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Nantai Temple

Nantai Temple is situated on Nanyue Mountain, Hengyang City, Hunan Province, and is one of famous temples of Buddhism's Chan Sect (Zen). In 1983, Nantai Temple was designated one of national key temples in the areas of the Han nationality. 

Nantai Temple was built during the Tianjian reign of the Liang Dynasty (502-520), originally as the place where Haiyin, an accomplished monk, cultivated himself according to Buddhist doctrines. There stands a big stone on the cliff of Nanshan Mountain behind the temple. It is said that Haiyin sat in meditation and chanted scriptures hereon; therefore, this temple is known as Nantai (Nanshan Mountain Stone) Temple. Afterwards, the temple was abandoned several times, and was rehabilitated in the Qing Dynasty (1644-1911), which established Nantai Temple's existing scale.

Nantai Temple sits back to north and faces to the south with a brick-timber structure as well as a construction area of 9,226 square meters. On its medial axis stand Guan Emperor Hall, Main Hall, Abbot's Room, etc. A stele inscribed with Ancient Nantai Temple hung on the Mountain Gate, and the Statue of Maitreya Buddha is enshrined in the Main Hall.

Nantai Temple has a big fame, and is worshiped by home and overseas Buddhists because it is not only a famous temple of the Six Dynasties with a long glorious history, but also has produced a prestigious monk named Shitou Xiqian during the Five Dynasties after the end of the Tang Dynasty (618-907). He was a very important person of Qingyuan Faction, one of two major factions of the southern Zen school. In the Tang Dynasty, Xiqian went to Hengshan Mountain, the southern one of China's Five Famous Mountains, and was initiated into monkhood on a stone east of Nantai Temple; therefore, he was known as Shitou (Stone) Monk. After Shitou Xiqian passed away, his remains were buried under Nantai Temple. His tomb is the only Tang Dynasty tomb extant on Hengshan Mountain.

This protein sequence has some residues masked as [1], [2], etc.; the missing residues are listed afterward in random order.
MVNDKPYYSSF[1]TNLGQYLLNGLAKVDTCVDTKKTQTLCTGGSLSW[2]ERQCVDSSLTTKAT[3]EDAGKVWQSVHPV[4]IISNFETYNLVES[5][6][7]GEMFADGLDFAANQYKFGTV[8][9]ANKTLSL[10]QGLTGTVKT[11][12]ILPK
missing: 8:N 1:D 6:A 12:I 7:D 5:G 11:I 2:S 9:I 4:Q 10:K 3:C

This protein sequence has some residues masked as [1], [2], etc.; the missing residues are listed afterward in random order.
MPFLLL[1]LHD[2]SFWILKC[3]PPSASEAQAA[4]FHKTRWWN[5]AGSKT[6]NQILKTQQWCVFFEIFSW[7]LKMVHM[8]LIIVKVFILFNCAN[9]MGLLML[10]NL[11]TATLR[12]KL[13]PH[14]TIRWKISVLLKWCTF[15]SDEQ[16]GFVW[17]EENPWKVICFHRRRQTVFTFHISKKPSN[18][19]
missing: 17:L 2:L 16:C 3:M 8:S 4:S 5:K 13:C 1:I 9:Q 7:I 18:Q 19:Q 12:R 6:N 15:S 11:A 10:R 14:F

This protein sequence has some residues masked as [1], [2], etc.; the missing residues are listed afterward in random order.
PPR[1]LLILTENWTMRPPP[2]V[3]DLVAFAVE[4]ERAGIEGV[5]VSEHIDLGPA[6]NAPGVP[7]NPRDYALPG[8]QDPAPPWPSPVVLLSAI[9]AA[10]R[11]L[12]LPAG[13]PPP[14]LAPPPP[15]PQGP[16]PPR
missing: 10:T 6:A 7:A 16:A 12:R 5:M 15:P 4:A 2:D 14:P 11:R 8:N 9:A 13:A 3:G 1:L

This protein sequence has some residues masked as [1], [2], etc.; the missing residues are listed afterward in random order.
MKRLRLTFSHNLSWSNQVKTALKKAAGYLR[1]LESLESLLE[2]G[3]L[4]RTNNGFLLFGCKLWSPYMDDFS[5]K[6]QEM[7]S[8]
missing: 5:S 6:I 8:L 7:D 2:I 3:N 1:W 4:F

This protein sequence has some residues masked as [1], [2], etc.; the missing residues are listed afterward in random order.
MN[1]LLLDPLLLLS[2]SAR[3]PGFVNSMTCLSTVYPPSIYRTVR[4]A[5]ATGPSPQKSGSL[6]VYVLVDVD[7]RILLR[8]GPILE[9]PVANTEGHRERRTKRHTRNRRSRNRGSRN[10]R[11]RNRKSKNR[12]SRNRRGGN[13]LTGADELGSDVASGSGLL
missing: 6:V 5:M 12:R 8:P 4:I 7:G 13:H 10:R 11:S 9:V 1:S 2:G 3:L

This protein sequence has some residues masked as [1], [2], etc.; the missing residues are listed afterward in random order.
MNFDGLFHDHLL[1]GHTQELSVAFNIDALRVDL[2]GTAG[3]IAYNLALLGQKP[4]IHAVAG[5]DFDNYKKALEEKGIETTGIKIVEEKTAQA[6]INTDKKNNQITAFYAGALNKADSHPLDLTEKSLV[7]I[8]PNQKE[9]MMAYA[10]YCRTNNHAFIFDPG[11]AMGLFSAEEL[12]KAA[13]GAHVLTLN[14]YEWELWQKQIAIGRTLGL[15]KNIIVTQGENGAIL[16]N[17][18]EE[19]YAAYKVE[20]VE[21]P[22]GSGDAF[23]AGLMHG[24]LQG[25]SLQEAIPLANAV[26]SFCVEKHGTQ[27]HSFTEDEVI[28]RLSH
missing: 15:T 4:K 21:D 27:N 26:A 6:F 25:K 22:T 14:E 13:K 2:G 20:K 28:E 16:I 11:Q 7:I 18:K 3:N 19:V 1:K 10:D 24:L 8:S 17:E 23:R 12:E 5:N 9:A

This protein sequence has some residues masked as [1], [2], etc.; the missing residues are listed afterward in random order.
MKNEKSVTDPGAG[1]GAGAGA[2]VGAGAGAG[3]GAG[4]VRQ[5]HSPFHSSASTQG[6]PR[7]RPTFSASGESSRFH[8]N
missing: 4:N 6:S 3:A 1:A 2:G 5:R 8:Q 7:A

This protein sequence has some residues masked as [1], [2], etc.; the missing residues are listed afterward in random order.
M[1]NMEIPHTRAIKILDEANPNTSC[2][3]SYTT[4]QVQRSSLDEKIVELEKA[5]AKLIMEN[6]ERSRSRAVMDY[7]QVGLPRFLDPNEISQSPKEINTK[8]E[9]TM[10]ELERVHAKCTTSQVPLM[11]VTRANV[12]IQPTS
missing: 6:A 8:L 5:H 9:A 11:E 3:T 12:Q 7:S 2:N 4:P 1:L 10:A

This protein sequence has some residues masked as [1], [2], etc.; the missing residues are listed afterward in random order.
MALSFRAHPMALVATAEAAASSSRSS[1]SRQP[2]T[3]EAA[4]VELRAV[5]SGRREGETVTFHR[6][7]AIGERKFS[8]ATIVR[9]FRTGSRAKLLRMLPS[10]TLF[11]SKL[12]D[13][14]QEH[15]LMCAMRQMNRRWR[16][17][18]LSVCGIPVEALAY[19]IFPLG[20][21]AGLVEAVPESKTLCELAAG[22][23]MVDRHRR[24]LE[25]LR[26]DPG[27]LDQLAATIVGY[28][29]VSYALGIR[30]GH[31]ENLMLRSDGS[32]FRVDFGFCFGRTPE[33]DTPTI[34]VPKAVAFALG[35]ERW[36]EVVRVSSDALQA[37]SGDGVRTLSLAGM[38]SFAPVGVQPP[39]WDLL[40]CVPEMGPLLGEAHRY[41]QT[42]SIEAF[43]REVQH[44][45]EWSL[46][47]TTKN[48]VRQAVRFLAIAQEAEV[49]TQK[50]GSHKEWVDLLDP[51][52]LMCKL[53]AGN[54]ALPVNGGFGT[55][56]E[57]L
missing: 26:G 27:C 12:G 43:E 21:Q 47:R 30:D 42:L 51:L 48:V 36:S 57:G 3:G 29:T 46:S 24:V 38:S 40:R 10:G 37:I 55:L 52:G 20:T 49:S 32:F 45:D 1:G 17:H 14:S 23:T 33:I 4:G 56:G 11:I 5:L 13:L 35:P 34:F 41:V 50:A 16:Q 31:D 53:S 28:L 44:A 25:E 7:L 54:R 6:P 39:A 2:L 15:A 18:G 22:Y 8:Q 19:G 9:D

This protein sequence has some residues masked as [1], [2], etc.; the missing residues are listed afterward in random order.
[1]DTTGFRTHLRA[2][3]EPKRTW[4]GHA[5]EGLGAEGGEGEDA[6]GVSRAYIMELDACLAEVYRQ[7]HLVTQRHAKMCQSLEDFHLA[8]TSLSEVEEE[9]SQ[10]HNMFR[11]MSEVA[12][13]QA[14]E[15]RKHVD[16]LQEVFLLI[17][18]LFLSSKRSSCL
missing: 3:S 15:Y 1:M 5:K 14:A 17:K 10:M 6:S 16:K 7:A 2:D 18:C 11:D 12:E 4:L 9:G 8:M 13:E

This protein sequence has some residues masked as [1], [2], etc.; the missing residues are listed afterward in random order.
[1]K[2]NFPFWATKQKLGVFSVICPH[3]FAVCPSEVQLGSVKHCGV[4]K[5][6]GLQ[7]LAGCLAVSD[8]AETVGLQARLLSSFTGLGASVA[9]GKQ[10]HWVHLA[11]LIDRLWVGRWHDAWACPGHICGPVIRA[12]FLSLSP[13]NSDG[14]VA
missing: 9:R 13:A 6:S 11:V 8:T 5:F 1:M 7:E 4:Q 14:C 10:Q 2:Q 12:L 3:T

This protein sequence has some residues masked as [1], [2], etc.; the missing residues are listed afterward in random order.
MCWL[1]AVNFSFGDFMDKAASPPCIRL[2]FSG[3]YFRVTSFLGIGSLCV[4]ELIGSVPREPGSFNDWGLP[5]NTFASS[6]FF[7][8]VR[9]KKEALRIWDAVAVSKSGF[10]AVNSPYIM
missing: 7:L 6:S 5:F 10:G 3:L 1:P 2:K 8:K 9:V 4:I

Nantai Temple is also the birthplace of Caodong Sect in Japan. In 1903 (during the Guangxu reign of the Qing Dynasty), a Japanese accomplished monk named Meixiao, leading scores of Japanese Buddhists, took a special trip to Nantai Temple to seek Buddhist doctrines. When seeing that Nantai Temple was being rehabilitated, he promised to present a Tripitaka thereto. In the fourth year after he came back to Japan, he by himself, leading scores of Japanese Buddhists, escorted Tripitaka to Nantai Temple. Since then, Buddhists in Japan have sent delegations to Nantai Temple from time to time to worship.